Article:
Vince Rants

The Most Popular Screwdriver

What is the most popular brand of screwdrivers in the world right now? How has this trend changed over the past 12 months? What are the newcomers? Who has been knocked off the top-10 list?

WHY DOES IT MATTER?

We're talking about a tool to get the job done. Would you use a flathead on a phillips screwdriver? What about trying to unscrew the proprietary tri-wing screws on Nintendo devices? How about security screws with the little nub in the center? And what about torx?

These questions all have the same simple answer: the best tool for the job.

So then, why is it that in the tech world there is a constant barrage of articles pitting programming language popularity against one-another? Shouldn't the case still be the best tool for the job?

OF COURSE!

I've personally worked in over 50 different computer languages in over 20 years of programming. To be blunt honest, I don't give a damn about popularity one bit. What language will solve my needs as simplistically as possible, while allowing for future expansion, compatibility, maintainability, and ease of use?

Recently, I've started a new software project, a service daemon that runs continuously monitoring text conversations for trends and allowing moderators to step in and block unsavory messages. This is a real-time daemon process. The kicker? This is being written entirely in PHP, a language not even remotely designed for this task. But then, WHY use it?

There are two parts to this answer.

Firstly, who remembers the early days of Node.js? Turning the slow and wonky language of JavaScript into a continuously running service daemon seemed like the most bizarre idea out there at the time. Now, today, it is one of the most widely used tools available. Node.js filled a gap that none other before it could. JavaScript was easy to write and maintain. There is no compilation process. There is no complex environment to setup. Simply install Node.js and execute your JavaScript files. This also turned out to be extremely well suited for a large number of persistent TCP connection, scaling very well. I'm now doing the same thing with PHP, turning a simple language into a full service daemon.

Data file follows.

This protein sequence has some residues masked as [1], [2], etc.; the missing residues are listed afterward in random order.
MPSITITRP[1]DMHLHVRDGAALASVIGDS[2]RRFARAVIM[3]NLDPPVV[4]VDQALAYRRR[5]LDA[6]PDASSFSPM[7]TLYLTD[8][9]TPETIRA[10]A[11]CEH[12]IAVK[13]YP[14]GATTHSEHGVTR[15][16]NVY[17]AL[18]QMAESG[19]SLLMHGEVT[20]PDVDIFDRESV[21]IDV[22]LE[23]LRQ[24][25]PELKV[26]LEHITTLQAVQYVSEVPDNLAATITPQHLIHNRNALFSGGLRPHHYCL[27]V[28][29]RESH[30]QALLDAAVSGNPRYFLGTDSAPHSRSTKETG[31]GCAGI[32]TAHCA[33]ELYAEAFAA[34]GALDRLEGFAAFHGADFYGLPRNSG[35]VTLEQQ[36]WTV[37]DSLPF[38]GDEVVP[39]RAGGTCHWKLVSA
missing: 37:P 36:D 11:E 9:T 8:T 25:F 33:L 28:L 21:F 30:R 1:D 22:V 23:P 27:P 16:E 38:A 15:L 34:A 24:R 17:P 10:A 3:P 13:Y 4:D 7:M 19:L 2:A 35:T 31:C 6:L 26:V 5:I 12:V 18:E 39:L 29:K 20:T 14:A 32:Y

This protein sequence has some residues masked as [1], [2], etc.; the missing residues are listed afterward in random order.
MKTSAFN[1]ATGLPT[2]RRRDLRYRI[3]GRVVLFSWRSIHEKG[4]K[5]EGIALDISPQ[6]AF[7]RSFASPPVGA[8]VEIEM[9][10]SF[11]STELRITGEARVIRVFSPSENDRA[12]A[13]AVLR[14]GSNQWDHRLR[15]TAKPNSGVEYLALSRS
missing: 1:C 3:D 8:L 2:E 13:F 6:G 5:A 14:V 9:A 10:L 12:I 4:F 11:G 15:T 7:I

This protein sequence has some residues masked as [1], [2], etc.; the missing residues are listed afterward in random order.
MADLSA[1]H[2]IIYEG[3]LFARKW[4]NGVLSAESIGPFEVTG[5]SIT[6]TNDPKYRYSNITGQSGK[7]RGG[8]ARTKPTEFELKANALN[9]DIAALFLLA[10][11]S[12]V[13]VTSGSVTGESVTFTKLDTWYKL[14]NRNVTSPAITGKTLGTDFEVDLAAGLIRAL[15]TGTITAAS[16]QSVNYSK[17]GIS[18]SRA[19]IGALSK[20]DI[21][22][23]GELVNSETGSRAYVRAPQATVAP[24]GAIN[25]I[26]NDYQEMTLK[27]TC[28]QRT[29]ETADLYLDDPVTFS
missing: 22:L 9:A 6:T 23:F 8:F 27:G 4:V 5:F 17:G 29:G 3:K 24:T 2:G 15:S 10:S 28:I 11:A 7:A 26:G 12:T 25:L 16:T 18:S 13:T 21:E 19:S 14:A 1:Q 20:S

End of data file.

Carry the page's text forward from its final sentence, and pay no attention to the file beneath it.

Secondly, and the main reason, is that I have over a decade worth of investment into libraries, especially ones around specific types of data processing. The data this service daemon handles is nearly identical to what these data processing libraries are intended to work with. All that was needed was to tokenize a couple strings, and then pass the results directly into the libraries. Everything else simply just WORKED!

This is what is most important: knowing your tools, knowing their capabilities, and knowing when they can be extended with ideas from other tools to make them better. In my case, daemonizing PHP turned out to be a trivial process that only took a single night of free time worth of research and development to get it right.

There are certainly more popular tools available. There are tools that already have pieces put together for the specific task that I'm working on. However, they lack support in other areas. On the areas that PHP is lacking, mainly daemonizing support, it was trivial to implement. Moving forward from that point was an absolute breeze. 

Remember that the next time someone attempts to convince you that your tools are wrong simply due to a popularity contest, ask them what brand of screwdrivers they own at home.